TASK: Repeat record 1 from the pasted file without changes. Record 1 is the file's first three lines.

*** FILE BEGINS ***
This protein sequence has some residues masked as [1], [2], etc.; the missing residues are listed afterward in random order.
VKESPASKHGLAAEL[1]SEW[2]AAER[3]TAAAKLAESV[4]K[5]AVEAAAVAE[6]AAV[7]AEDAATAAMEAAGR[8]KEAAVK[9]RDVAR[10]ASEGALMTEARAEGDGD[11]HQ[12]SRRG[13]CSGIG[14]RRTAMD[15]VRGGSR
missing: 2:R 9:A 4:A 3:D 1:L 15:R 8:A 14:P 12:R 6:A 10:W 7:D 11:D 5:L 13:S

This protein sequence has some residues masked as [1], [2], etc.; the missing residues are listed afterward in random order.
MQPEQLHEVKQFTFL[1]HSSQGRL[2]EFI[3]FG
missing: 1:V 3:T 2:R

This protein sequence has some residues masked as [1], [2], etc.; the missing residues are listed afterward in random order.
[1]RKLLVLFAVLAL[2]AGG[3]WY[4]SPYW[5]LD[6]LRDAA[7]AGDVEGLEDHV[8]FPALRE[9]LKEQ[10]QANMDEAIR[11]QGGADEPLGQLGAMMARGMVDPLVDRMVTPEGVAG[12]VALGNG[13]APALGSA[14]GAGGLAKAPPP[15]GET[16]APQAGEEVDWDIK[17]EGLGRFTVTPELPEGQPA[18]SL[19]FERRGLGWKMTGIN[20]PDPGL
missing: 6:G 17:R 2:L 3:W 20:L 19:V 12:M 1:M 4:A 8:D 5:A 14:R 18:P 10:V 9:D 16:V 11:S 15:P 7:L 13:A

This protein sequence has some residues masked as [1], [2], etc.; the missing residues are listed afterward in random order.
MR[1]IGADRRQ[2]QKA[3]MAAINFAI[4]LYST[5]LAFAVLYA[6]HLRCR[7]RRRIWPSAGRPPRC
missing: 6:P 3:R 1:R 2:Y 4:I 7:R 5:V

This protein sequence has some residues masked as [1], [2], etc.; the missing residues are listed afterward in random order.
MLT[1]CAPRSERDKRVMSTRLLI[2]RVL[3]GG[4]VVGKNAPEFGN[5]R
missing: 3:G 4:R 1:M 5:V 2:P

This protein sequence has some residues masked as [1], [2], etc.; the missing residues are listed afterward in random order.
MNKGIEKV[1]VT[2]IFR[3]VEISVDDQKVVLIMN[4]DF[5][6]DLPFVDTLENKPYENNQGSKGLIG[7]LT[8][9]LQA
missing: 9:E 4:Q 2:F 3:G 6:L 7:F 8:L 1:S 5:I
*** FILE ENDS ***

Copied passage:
This protein sequence has some residues masked as [1], [2], etc.; the missing residues are listed afterward in random order.
VKESPASKHGLAAEL[1]SEW[2]AAER[3]TAAAKLAESV[4]K[5]AVEAAAVAE[6]AAV[7]AEDAATAAMEAAGR[8]KEAAVK[9]RDVAR[10]ASEGALMTEARAEGDGD[11]HQ[12]SRRG[13]CSGIG[14]RRTAMD[15]VRGGSR
missing: 2:R 9:A 4:A 3:D 1:L 15:R 8:A 14:P 12:R 6:A 10:W 7:D 11:D 5:L 13:S